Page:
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Expanding your perspective of China’s drug marketplace can open up myriad opportunities. This first in a series of four articles explores innovative alternatives in the public and self-pay markets.
In China innovative medicines have historically faced an enormous struggle to achieve reimbursement: to be included on a list of drugs for which the government will pay some of the cost.1 Any product seen as too new or too costly would likely not make it onto the list. Moreover, the list was rarely updated, meaning a lag in evaluating and accepting new medicines. But vast changes are happening in the Chinese marketplace, making it timely for biopharma companies to rethink market access and reimbursement when it comes to launching innovative medicines there; new pricing options, collaboration and creative thinking can boost your chances of success.
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At the national level, the national reimbursement drug list (NRDL) and the essential drug list (EDL) aim to provide basic medical coverage to China’s population of 1.4 billion, typically covering well-established and relatively cheap medicines.2 Although some provinces have been able to cover additional products, overall coverage for innovative medicines has been very limited.3 Moreover, updates to the NRDL have often been significantly delayed (see Figure 1), although they should have occurred every two years – a frequency initially set by the Ministry of Health (MoH) in the early 2000s.4
After many years of delay, China updated its NRDL in early 2017 – growing the ‘Western medicine’ list by 11 per cent, to 1,297. More importantly, in addition to the updated list, a ‘to-be-negotiated’ list was published, inviting 45 medicines into price negotiations.5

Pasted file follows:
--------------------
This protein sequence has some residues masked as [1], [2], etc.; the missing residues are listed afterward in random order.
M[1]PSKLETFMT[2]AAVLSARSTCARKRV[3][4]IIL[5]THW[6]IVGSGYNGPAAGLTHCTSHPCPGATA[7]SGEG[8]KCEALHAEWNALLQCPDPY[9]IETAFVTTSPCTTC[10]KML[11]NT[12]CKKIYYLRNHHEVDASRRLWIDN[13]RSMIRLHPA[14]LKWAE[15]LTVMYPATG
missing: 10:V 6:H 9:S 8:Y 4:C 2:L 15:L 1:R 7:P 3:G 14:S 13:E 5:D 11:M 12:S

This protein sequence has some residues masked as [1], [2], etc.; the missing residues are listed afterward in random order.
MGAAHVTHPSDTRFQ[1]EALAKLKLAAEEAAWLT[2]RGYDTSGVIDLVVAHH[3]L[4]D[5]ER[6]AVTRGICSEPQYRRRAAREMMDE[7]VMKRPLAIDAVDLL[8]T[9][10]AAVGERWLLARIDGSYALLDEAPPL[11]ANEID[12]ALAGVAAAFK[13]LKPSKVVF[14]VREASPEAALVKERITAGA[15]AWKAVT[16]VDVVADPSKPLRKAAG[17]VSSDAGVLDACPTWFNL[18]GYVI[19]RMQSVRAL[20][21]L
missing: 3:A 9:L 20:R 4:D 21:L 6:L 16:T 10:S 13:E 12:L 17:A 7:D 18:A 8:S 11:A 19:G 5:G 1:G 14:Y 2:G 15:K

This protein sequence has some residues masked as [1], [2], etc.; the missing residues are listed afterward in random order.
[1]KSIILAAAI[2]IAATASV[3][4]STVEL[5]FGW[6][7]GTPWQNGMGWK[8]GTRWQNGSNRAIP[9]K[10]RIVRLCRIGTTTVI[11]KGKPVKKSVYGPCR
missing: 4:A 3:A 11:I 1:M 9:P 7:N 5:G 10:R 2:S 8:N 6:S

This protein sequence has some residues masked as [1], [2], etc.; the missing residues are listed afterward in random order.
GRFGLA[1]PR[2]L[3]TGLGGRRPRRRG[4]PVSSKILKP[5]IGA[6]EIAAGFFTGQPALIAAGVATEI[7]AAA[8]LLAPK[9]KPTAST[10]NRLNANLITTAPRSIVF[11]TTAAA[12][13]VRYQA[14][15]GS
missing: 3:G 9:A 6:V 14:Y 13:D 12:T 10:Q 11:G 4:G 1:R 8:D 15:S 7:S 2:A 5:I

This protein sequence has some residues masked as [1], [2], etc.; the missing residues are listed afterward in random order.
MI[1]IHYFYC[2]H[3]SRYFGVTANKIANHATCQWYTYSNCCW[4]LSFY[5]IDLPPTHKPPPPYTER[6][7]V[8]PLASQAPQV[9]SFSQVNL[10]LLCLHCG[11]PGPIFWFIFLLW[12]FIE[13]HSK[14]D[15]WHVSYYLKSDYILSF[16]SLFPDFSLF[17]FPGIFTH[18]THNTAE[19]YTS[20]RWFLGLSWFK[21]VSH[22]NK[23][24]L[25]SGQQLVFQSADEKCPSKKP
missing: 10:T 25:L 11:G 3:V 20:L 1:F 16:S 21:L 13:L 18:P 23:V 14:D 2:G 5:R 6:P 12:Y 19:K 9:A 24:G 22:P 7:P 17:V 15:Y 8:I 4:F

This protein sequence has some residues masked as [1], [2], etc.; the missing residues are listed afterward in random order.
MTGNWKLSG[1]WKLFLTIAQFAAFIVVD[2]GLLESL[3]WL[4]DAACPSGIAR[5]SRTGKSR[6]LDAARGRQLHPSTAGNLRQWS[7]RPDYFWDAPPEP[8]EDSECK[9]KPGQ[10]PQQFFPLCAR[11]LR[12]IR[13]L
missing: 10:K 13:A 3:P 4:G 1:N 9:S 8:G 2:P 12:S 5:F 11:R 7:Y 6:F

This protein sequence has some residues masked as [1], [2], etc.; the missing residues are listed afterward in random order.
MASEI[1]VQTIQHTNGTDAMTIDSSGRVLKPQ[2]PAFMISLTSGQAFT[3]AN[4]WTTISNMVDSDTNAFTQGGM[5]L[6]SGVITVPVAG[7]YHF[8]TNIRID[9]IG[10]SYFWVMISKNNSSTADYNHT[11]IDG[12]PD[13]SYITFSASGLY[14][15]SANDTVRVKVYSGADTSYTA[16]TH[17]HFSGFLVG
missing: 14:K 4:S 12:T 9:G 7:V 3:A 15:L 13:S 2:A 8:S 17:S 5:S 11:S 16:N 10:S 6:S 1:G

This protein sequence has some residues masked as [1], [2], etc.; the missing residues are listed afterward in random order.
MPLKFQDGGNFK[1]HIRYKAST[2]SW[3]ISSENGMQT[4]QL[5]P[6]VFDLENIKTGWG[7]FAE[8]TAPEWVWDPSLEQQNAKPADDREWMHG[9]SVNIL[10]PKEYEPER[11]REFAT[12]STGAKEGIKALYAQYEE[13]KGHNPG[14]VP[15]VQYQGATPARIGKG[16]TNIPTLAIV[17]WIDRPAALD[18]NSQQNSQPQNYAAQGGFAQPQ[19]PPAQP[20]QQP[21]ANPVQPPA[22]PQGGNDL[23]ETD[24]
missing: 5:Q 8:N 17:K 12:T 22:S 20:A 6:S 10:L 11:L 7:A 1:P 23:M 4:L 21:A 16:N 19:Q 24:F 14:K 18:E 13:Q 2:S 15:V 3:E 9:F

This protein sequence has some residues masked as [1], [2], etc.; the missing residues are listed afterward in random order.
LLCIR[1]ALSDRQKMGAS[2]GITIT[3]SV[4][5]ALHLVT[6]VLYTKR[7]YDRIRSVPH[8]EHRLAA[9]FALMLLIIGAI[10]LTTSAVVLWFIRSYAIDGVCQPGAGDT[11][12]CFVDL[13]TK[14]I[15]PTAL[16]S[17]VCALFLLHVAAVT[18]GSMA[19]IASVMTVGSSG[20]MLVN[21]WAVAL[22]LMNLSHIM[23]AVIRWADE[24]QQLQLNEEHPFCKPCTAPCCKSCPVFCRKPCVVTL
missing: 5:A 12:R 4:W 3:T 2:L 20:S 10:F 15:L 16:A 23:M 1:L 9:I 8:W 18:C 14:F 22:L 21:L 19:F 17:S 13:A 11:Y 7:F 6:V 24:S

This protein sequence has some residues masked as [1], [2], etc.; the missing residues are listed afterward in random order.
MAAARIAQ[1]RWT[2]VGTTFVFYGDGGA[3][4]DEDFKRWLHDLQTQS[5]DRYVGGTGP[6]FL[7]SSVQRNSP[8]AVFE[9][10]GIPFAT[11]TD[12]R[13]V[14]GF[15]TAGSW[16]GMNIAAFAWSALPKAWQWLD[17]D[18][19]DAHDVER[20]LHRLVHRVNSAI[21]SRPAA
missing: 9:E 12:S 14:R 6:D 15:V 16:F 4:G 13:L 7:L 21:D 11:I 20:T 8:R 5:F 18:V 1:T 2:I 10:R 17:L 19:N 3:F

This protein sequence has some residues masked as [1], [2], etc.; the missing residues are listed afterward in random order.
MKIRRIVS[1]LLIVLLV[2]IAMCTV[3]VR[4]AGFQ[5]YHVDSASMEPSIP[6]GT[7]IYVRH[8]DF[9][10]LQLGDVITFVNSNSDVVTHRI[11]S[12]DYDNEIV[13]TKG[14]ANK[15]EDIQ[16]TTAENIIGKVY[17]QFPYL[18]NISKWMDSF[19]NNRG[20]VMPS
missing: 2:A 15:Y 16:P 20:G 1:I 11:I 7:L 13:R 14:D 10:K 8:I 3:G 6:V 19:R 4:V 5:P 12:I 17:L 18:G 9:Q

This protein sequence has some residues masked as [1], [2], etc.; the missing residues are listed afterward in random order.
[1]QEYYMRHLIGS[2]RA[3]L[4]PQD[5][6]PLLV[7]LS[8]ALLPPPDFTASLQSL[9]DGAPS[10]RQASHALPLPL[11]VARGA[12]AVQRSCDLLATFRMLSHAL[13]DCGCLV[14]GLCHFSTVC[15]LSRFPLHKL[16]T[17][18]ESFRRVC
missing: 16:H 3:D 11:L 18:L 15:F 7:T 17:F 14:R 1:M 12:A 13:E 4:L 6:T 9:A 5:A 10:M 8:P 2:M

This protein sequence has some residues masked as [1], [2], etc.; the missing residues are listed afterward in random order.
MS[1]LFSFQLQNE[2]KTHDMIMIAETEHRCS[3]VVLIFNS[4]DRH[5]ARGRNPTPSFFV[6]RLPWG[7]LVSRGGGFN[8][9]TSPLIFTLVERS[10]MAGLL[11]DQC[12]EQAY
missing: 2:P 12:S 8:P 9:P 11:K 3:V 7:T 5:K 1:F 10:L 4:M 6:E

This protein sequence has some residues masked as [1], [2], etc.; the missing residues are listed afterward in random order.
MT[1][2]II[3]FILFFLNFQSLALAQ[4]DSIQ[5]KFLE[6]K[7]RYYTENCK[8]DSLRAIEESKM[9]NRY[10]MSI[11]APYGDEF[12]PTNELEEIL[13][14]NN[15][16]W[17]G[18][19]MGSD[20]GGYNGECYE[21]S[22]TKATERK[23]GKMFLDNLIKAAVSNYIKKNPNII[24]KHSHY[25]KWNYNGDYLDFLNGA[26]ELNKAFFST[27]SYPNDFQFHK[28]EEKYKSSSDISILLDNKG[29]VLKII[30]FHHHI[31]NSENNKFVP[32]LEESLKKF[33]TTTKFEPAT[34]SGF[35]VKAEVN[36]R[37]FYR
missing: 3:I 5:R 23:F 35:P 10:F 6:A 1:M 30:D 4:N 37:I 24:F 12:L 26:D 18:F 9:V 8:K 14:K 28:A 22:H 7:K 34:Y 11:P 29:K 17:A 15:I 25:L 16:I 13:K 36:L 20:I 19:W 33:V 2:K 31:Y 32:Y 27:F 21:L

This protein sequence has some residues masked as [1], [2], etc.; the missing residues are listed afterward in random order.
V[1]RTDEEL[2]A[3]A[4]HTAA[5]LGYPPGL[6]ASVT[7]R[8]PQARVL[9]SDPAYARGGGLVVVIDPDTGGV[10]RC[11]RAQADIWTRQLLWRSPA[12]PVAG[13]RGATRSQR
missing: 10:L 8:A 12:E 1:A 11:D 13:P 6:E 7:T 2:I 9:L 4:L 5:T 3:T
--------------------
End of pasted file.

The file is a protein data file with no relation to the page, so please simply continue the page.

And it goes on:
The price negotiation mechanism was formally introduced at the national level for the first time in 2017, following a pilot in 2015 (see Figure 1). After a few months of negotiations, price discounts were agreed with the MoH for 36 medicines, enabling them to join the NRDL.6 The additions included expensive monoclonal antibodies drugs, established blockbuster cancer therapies and also relatively new medicines approved by the China Food and Drug Ad- ministration (CFDA). In late 2018 another 17 cancer drugs went through the same process and agreed on discounts to gain national reimbursement. Ten of those 17 drugs are medicines approved after 2017.7
China’s provinces observed the NRDL by including the products in their provincial reimbursement drug lists (PRDLs). The copayment amount for the drugs varied among provinces, meaning that patients had to pay some costs, depending on the regime adopted by each province.
Clearly the new pricing mechanism is an encouraging sign for domestic and multinational manufacturers of innovative medicines. But reimbursement has a drawback: an average price cut of 44 per cent across 36 products in 2017, and 57 per cent in 2018.8 Oncology products, in particular, seem to experience greater price cuts than products in other therapeutic areas, possibly due to their high cost (see Figure 2).
Historically, provinces in China have been able to provide better coverage for innovative medicines, de- pending on affordability and willingness to pay. They have also been more proactive in experimenting and piloting different programmes to enhance patient access (see Figure 1). Some provinces introduced the price negotiation mechanism almost three years before the national authority pilot scheme in 2015.
Certain provinces will likely continue to lead the way and introduce innovative access schemes. Zhejiang is a pioneer to watch: In early 2018, this province added another 21 drugs through the negotiation process at the provincial level. The new list includes seven drugs that did not reach an agreement in the last round of provincial negotiations, in 2014, as well as some innovative medicines newly approved by the CFDA.9
Although innovative products’ inclusion in the re- imbursement system has risen significantly in China during the past 12 months, a large market remains self-pay, meaning private or out-of-pocket – patients bear the costs. This has led to many innovative access programmes in the nonpublic reimbursement space, to try to improve patient affordability (see Figure 1).